chapter  21
8 Pages

Dorsal Nail Plate Fixation for Distal Radius Fractures

The treatment of distal radius fractures has evolved as a variety

of management techniques have been introduced. These

include closed reduction and immobilization with splints or

casts (1-3), extrafocal or intrafocal percutaneous pinning (4-8),

external fixation (9-14), and different methods of internal

fixation (15-19). Nonetheless, fixation failure in osteoporotic

bone, poor reduction, and reflex sympathetic dystrophy remain

a concern for all techniques (20-24). Open reduction and

internal fixation performed by various methods has recently

gained acceptance, especially when stable reduction cannot be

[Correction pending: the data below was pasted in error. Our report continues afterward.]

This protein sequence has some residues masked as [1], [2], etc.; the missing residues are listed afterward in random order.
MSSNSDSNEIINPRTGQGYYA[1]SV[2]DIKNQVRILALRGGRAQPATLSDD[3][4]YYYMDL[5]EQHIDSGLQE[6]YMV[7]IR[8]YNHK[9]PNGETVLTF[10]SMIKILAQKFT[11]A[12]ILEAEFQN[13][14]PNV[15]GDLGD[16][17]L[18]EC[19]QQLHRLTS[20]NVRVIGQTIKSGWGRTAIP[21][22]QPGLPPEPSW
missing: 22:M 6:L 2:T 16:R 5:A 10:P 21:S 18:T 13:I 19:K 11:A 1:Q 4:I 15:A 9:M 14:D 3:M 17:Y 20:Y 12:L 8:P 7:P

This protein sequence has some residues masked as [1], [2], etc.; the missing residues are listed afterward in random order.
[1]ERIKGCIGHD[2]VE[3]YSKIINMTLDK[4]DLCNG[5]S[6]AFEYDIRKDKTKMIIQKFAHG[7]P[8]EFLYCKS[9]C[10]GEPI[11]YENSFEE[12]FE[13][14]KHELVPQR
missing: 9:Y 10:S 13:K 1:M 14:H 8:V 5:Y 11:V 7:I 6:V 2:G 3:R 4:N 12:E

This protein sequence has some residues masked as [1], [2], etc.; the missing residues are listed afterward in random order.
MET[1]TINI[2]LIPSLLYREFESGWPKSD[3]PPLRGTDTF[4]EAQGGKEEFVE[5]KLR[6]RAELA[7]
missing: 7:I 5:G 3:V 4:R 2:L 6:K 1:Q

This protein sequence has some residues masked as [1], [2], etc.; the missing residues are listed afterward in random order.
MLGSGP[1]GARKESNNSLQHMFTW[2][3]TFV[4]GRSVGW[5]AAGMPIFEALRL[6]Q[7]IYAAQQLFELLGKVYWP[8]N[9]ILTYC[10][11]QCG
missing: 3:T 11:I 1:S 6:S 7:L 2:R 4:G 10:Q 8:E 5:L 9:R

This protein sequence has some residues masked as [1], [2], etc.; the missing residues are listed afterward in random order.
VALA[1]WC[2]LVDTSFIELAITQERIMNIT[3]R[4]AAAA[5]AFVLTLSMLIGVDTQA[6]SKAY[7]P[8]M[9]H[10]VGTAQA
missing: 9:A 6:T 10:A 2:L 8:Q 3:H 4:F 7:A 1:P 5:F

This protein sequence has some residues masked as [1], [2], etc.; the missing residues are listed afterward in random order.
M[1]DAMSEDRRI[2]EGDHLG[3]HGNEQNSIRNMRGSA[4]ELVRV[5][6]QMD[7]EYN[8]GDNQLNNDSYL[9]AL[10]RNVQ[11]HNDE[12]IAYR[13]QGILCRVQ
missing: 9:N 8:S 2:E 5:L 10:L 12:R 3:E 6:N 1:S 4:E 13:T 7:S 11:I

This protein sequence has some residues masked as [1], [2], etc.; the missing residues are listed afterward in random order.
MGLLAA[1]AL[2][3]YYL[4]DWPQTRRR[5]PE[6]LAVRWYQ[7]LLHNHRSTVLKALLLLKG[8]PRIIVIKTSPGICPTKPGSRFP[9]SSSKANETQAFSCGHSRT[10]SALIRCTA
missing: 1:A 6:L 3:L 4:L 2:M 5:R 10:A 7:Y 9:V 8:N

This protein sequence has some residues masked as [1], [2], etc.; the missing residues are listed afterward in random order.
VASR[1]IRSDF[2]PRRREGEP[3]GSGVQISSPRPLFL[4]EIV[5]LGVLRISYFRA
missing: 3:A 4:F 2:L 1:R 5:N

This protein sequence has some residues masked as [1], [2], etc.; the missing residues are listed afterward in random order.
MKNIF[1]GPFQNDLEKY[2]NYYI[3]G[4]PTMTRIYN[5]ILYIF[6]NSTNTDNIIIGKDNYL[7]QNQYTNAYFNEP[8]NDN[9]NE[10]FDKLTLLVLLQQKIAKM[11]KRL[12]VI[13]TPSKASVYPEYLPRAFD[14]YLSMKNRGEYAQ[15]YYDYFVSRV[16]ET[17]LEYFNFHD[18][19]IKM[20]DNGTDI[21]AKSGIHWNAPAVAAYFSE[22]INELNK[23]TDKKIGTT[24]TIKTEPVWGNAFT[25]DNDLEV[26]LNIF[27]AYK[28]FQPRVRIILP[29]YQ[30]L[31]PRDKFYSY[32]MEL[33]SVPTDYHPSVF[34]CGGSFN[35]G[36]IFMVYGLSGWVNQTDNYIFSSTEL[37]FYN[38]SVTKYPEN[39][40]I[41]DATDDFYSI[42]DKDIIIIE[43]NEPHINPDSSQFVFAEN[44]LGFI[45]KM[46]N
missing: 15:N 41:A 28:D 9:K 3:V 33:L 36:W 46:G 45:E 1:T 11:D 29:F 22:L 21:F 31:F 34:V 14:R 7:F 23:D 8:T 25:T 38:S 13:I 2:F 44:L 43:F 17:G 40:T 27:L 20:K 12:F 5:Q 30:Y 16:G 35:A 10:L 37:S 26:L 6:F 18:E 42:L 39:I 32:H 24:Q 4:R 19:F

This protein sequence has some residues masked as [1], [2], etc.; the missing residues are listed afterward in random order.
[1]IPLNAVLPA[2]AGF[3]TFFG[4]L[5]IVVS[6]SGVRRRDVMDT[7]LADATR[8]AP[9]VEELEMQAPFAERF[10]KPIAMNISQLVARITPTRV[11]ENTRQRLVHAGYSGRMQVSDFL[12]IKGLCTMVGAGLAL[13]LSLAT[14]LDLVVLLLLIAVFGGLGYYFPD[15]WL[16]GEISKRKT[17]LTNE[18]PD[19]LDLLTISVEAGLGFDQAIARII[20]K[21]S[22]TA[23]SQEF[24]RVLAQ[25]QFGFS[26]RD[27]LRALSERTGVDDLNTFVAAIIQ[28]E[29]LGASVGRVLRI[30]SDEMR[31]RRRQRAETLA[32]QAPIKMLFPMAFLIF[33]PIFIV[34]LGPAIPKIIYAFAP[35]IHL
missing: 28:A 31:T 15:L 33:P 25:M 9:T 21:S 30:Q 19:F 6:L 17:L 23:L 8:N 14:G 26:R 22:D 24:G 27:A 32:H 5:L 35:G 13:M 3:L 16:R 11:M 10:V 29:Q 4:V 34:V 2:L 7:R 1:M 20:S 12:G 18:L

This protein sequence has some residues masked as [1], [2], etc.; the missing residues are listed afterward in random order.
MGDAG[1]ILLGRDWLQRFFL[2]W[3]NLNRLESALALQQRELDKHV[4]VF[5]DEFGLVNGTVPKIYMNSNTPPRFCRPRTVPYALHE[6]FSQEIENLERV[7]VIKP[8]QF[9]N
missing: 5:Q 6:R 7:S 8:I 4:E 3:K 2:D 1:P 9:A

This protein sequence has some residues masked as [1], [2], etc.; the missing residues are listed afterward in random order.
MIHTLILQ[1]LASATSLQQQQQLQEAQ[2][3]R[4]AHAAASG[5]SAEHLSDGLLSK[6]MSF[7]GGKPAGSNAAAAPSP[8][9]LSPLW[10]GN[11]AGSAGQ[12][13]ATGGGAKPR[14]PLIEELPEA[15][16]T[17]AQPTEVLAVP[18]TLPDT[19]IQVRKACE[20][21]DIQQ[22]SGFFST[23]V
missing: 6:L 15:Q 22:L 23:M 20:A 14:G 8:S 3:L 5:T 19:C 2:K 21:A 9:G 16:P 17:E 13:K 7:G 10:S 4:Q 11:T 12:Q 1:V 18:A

achieved by manipulative means. Conventional buttress plate

fixation, however, has proven inadequate for the majority of

dorsal injuries due to poor fixation and frequent soft tissue

complications (25-29). For these reasons, fixed-angle internal

fixation through a dorsal or volar approach has been advocated.

The latter presents the advantage of avoiding extensor tendon

dysfunction (30,31). Most importantly, with fixed-angle fixation,

early range of motion can be initiated promptly even in patients

with poor bone stock (32,33).